Petitions demand that wannabe lawyers be allowed to take assessments at home
Law students are protesting against coronavirus-induced exam postponements, urging regulators to relax supervision requirements instead.
A petition organised by students on the Legal Practice Course (LPC) asks the solicitors’ regulator to reconsider its decision not to allow exams to be taken at home rather than in person. That is likely to mean law schools postponing exams for months to comply with government advice for the entire country to avoid “non-essential” travel and contact with others.
Meanwhile, the organisation that oversees barrister training has postponed the centralised exams on the Bar Professional Training Course (BPTC) until at least August 2020. Another petition, organised by BPTC students, calls this “inadequate” and demands that the regulator “make adjustments to the format of the exam” instead.
Hundreds of students have so far signed the two missives, addressed respectively to the heads of the Solicitors Regulation Authority (SRA) and Bar Standards Board (BSB).
The LPC petition says that the SRA’s “duty of care towards those who it regulates” should be prioritised over its regulatory obligations. It notes that effectively expanding the length of the LPC course will be a massive blow to international students, carers and those expecting to work summer jobs.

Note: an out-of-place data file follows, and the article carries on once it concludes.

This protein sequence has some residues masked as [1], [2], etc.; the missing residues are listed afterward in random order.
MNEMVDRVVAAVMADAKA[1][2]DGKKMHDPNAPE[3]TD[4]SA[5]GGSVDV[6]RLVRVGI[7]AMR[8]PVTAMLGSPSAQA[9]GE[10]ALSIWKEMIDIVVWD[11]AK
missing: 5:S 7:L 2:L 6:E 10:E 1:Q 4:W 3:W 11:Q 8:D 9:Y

It also points out that the government’s scientific advice is that restrictive social distancing could be needed for 18 months or more — meaning there’s no guarantee that the exams can take place any time soon. If the situation isn’t resolved by the autumn, LPC students due to join firms in August/September could have to sit their exams during their training contracts.
The LPC-ers want the regulator to consider allowing law schools to arrange remote exams with the aid of existing software programmes, accompanied by declarations that it’s all their own work.
A spokesperson for the SRA referred Legal Cheek to its previous statement, emphasising that “it’s important that [exam] supervision is in place to ensure integrity and security”.
The BPTC petition is similarly drafted and records the same sorts of concerns. It tells the BSB:
“Given the very significant knock-on consequences of delaying the exams (potentially indeterminately), it is clear that it is the format of the exams, not their timing, which must be changed.”
That way, the barrister hopefuls say, “the assessments could take place in line with the original timetable and be finished by the end of May 2020”.
A spokesperson for the BSB told us: “We are very conscious that this is an uncertain and worrying time for students but, at the current time, we have nothing further to add to the statement which we published yesterday [Tuesday].”